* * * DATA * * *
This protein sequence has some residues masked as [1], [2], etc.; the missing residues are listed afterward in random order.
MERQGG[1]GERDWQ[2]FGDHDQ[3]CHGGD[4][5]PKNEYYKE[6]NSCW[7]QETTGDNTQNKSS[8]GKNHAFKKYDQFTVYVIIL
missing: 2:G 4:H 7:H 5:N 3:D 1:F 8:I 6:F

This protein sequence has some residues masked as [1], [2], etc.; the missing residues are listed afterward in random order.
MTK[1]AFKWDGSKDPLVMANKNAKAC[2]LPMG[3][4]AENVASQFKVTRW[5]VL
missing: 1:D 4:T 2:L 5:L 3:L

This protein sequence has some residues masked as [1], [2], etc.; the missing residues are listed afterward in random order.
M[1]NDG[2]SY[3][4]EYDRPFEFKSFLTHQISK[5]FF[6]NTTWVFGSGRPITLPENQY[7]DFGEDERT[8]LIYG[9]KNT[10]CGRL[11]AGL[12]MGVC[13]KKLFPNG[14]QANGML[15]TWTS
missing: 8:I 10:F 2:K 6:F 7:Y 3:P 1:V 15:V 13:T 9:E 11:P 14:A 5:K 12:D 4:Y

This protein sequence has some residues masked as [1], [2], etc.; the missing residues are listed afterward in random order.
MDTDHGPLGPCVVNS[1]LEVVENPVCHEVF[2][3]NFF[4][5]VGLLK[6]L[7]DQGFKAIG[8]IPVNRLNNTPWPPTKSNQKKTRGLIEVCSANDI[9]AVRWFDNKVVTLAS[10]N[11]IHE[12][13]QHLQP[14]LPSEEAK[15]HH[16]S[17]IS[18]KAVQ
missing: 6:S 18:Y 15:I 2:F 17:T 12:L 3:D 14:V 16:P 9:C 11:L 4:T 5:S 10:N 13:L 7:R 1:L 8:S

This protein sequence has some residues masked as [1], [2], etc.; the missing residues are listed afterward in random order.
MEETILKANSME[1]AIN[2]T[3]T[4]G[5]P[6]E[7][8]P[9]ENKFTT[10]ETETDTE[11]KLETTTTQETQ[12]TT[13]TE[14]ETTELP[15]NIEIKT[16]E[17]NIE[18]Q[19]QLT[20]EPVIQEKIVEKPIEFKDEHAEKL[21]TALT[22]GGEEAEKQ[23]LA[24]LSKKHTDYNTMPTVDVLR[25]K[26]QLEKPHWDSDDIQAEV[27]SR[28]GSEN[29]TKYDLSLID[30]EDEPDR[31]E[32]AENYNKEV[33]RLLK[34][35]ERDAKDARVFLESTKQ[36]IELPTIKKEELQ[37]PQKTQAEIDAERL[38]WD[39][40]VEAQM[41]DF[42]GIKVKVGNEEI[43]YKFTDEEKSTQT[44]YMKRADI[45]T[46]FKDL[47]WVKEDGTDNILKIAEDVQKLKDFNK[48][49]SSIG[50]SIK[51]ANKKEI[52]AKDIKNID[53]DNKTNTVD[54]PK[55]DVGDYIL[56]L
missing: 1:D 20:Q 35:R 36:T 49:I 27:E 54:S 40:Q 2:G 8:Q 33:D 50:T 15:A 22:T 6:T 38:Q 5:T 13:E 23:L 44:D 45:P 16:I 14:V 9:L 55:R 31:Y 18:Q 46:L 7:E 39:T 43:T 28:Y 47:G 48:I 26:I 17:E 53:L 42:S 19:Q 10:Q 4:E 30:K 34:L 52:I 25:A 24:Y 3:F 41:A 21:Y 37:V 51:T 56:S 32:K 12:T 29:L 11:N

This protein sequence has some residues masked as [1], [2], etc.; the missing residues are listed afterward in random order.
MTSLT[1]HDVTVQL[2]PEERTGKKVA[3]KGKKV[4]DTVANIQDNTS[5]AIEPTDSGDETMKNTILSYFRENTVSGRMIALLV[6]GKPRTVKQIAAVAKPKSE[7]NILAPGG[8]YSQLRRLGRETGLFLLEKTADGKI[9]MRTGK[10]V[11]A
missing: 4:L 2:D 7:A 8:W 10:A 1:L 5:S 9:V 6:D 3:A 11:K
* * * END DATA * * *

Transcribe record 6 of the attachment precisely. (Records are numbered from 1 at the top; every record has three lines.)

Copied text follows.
This protein sequence has some residues masked as [1], [2], etc.; the missing residues are listed afterward in random order.
MTSLT[1]HDVTVQL[2]PEERTGKKVA[3]KGKKV[4]DTVANIQDNTS[5]AIEPTDSGDETMKNTILSYFRENTVSGRMIALLV[6]GKPRTVKQIAAVAKPKSE[7]NILAPGG[8]YSQLRRLGRETGLFLLEKTADGKI[9]MRTGK[10]V[11]A
missing: 4:L 2:D 7:A 8:W 10:A 1:L 5:S 9:V 6:D 3:A 11:K